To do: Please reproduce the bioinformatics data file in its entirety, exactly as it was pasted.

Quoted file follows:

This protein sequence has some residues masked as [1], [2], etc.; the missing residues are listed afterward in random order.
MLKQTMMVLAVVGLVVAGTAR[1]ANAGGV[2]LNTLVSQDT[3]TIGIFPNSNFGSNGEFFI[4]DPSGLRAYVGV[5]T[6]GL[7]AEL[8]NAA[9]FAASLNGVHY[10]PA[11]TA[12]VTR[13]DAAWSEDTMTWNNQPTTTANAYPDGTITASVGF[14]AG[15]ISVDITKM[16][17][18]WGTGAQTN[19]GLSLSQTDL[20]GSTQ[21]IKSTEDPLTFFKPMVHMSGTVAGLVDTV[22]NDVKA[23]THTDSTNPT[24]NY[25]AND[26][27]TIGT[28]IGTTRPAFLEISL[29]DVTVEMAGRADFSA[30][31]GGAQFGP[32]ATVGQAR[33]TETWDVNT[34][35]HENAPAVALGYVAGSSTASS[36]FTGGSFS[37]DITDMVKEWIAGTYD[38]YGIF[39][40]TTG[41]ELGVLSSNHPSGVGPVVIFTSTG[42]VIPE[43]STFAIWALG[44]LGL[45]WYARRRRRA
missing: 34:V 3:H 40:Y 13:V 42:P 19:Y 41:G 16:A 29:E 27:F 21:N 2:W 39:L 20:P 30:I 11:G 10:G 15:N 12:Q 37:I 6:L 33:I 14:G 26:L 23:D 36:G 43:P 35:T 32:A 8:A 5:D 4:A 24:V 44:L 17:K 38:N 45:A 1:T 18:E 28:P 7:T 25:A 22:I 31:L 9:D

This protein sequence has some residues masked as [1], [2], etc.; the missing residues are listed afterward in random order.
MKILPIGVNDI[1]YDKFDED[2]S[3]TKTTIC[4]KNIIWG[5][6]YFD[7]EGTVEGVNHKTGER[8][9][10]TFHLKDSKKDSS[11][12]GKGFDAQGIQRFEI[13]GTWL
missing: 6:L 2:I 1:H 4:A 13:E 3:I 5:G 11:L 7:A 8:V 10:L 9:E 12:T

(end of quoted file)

This protein sequence has some residues masked as [1], [2], etc.; the missing residues are listed afterward in random order.
MLKQTMMVLAVVGLVVAGTAR[1]ANAGGV[2]LNTLVSQDT[3]TIGIFPNSNFGSNGEFFI[4]DPSGLRAYVGV[5]T[6]GL[7]AEL[8]NAA[9]FAASLNGVHY[10]PA[11]TA[12]VTR[13]DAAWSEDTMTWNNQPTTTANAYPDGTITASVGF[14]AG[15]ISVDITKM[16][17][18]WGTGAQTN[19]GLSLSQTDL[20]GSTQ[21]IKSTEDPLTFFKPMVHMSGTVAGLVDTV[22]NDVKA[23]THTDSTNPT[24]NY[25]AND[26][27]TIGT[28]IGTTRPAFLEISL[29]DVTVEMAGRADFSA[30][31]GGAQFGP[32]ATVGQAR[33]TETWDVNT[34][35]HENAPAVALGYVAGSSTASS[36]FTGGSFS[37]DITDMVKEWIAGTYD[38]YGIF[39][40]TTG[41]ELGVLSSNHPSGVGPVVIFTSTG[42]VIPE[43]STFAIWALG[44]LGL[45]WYARRRRRA
missing: 34:V 3:H 40:Y 13:V 42:P 19:Y 41:G 16:A 29:E 27:F 21:N 2:W 39:L 20:P 30:I 11:G 10:G 15:N 12:Q 37:I 6:L 33:I 14:G 26:L 23:D 36:G 43:P 35:T 32:A 8:A 5:D 4:A 24:V 44:L 17:K 38:N 45:A 1:T 18:E 28:P 7:T 25:A 22:I 31:L 9:D

This protein sequence has some residues masked as [1], [2], etc.; the missing residues are listed afterward in random order.
MKILPIGVNDI[1]YDKFDED[2]S[3]TKTTIC[4]KNIIWG[5][6]YFD[7]EGTVEGVNHKTGER[8][9][10]TFHLKDSKKDSS[11][12]GKGFDAQGIQRFEI[13]GTWL
missing: 6:L 2:I 1:H 4:A 13:E 3:I 5:G 11:L 7:A 8:V 10:L 9:E 12:T